At an earlier time of my life, with 270 all-wheel turbocharged horsepower at my command, I'd have downshifted and blown past them. That night I simply continued driving and thought nothing of it.

I then realized that in the last 3-5 or so years I grew up a lot. I didn't get pissed off at the angry road rage driver. I didn't try to race away from them and I didn't waste gas, tires and clutch just to show someone that my obviously fast car is in fact fast. That's cool. Though I can't really figure out why. College certainly didn't teach me that (all college taught me was that sometimes I have to do stuff I don't want to do so I can get ahead, and an extensive vocabulary of useless geologic terms) and it's not like I hang out with older people now. Most of my friends are in their early 20's still.

It's not like I have a family or serve any crucial purpose to anyone. I'm certainly not afraid of a little danger. If I got a speeding ticket at this point in my life I could handle it much better than I could as a 21 year old. I simply didn't feel the need to show this guy, who would likely forget about me 20 seconds later, how much of a bad ass I was. It would have served zero purpose.

It's hilarious to read things that I wrote in my late teens and early 20's. I was such a jerk. I had no sense of tact and everything I wrote was simply driven by rage and emotion. Yeah sure, now and then I still rage over something, but it's rare and usually done tactfully.

I have a very recent ex-girlfriend, who is now engaged, that I can guarantee has never told her very LDS fiance the truth about our relationship. Earlier in life I'd have made sure to let him know I was there first, now I just figure that's cool. They're happy. Good for them. Everyone deserves to be happy sometimes. Two nights ago I had another girl from my life invite me over for a late night visit. I texted her the next day and she didn't reply. This would have pissed me off four years ago, but now I just smile at the pseudo-romantic experience we were able to share with each other that night and understand that she just wanted a hook-up. That's fine. We all do now and then.

It's no wonder insurance for a 25 year old is so cheap. We really chill out a ton right as we approach this age.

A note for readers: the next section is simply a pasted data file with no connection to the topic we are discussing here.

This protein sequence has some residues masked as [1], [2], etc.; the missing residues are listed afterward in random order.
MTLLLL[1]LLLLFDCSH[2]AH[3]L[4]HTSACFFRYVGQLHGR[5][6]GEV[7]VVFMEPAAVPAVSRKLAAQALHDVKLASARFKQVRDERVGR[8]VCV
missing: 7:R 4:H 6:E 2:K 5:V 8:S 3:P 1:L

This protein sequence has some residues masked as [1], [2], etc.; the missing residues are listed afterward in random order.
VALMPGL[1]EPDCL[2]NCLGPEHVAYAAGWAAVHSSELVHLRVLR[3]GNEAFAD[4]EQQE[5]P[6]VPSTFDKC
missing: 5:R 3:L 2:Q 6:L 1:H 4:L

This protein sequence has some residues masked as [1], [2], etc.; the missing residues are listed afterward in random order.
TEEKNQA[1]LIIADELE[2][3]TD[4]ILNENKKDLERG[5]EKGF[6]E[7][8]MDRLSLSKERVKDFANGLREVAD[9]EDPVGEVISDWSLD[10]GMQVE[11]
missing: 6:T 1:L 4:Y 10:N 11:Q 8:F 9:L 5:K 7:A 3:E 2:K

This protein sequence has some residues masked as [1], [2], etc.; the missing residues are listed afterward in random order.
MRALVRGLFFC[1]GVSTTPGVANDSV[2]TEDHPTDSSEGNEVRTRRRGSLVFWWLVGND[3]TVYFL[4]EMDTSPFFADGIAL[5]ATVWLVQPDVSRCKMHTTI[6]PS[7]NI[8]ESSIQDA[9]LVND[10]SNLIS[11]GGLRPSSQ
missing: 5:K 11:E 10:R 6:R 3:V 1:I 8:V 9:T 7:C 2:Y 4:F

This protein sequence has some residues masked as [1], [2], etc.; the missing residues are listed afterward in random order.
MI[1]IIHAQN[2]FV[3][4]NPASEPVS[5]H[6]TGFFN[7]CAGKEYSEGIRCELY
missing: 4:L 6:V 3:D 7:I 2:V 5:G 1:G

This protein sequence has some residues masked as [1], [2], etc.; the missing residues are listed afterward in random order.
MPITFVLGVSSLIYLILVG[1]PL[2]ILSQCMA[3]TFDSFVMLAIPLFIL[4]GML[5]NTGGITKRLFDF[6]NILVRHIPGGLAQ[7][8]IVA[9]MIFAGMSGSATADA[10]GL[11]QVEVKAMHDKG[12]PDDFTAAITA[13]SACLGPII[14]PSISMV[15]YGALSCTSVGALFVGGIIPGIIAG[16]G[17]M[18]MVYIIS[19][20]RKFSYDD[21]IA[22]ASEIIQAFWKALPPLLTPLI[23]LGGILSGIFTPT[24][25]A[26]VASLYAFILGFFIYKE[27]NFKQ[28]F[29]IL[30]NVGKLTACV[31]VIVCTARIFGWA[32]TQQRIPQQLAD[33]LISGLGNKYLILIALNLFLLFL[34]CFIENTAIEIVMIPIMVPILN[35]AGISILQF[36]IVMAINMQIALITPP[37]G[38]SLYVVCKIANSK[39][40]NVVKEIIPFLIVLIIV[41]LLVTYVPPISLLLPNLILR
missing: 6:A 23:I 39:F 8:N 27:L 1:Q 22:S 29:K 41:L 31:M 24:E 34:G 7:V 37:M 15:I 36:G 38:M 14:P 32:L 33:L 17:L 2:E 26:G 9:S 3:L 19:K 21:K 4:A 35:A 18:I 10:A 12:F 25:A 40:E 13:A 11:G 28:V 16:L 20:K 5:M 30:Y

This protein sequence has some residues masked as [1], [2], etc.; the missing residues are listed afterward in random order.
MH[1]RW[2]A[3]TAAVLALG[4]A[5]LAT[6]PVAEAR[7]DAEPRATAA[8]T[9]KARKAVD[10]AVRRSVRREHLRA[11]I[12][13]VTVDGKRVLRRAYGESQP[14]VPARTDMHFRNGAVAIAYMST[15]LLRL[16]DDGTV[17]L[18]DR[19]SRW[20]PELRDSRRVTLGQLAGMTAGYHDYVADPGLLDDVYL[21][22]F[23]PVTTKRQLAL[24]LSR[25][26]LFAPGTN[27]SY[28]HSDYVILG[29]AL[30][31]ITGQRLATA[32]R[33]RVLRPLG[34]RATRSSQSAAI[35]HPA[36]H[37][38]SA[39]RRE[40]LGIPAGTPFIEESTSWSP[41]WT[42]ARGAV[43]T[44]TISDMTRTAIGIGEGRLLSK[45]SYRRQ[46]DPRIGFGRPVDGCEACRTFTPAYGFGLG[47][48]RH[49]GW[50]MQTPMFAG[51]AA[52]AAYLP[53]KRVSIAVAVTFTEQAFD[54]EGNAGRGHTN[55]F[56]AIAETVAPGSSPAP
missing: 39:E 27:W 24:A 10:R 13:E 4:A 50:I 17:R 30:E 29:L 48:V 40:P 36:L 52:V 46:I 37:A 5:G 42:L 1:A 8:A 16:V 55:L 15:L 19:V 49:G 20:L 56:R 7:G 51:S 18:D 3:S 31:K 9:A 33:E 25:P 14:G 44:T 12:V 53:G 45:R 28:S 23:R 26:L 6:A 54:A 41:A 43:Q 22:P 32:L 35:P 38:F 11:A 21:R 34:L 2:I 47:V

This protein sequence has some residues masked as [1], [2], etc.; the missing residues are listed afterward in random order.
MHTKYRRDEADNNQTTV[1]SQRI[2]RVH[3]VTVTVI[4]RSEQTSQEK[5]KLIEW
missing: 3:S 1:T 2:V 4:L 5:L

Maybe it's because over the course of human history, 25 is actually beginning old age. Sure in the 21st century I'm in the beginning of my life still, but humans haven't always lived to be 80 years old. There is a stat I heard of life expectancy in Ancient Rome being 22. Yeah sure, as a mean life expectancy, but you have to take into account that a third of humans died before their first birthday. Even then humans had discovered how to live longer healthier lives up into their 50's. I'm talking about pre-history.

How long do we really think humans lived when we roamed the African savannah (without sunscreen!) competing with warthogs and hyenas for food and shelter and drinking water from ponds? I highly doubt too many lived past my age. This can kind of be seen in how some of our bodies really do begin to break down at this age. I'm lucky. I still feel as healthy as I did at 14, but I've spent the better part of my life as a student playing the occasional sport and having hobbies and jobs that consisted mostly of simple inside work and large amounts of sunscreen, sunclothes and portable water when I needed to be outside. I have friends who complain about waking up to back pain at my age or who have arthritis developing in their joints. We begin to get wrinkles in our 20's and some of us (like myself) begin growing a few strands of gray hair. Many people gain weight around this age as their metabolism slows. Many female bodies start beginning to show signs of gravity and many males begin to bald. How nice is it though that, barring some unexpected event, I'm not even a third of the way done with my life yet?